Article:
When the Soviet-Afghan War triggered a downfall of Homo Soveticus ideology, and the Communist regime collapsed in 1991, there was an expectation, both in the West and in Russia, that the country would embrace Western values and join the civilised world. It took no account of a ruined economy, depleted and exhausted human capital and the mental and moral dent made by 70 years of Soviet rule. Nobody knew what kind of country would succeed the Soviet Union, or what being Russian really meant. The removal of ideological and geographical constraints did not add moral clarity. In particular, the intelligentsia—the engine of Soviet collapse—was caught unprepared. When their “hopeless cause” became reality, it quickly transpired that the country lacked responsible elite able and willing to create new institutions. Herman Bronnikov, a protagonist of Andrei Volos’s tetralogy Judgement Days, was one of these Soviet intellectuals.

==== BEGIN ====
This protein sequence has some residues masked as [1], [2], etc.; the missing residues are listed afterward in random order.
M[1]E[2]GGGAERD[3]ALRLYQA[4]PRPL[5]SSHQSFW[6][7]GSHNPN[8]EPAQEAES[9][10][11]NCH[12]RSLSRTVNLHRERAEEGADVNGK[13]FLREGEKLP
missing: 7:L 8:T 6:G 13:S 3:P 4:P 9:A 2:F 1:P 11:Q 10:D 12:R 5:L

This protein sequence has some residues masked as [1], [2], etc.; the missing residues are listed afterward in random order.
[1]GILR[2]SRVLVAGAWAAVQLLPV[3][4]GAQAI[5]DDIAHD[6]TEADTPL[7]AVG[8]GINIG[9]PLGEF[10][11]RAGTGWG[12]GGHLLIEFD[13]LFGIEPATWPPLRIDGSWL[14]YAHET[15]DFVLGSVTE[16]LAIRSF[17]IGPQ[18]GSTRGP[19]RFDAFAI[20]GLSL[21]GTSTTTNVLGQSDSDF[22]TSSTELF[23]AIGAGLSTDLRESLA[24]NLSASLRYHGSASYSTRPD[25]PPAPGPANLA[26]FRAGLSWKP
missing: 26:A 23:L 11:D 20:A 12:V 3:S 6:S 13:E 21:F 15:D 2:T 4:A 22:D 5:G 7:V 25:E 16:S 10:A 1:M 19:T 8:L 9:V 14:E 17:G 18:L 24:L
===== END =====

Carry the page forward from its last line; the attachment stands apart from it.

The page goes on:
Rights sold: France - Alain Baudry & Cie Editeur, Spain - Acantilado
Prix Révélation de la Société des gens de lettres (2014, France)
Summer 1980: Moscow prepares for the Olympics at great risk, in the midst of the war in Afghanistan. The city is closed to non-residents, who in any case are abandoning it. Liza is one of them. An adolescent in search of her identity, she has gone with her mother to a village she has never been to, but where her mother is very well known. And for good reason: the village bears her name. The mansion, an imposing but dilapidated Italianate building, belonged to her ancestors, Russian princes close to the tsar. As for Liza, she bears the name of her father: Klein. A father who lives in America and the mere mention of whom is all but forbidden. Liza understands only that she hasRead more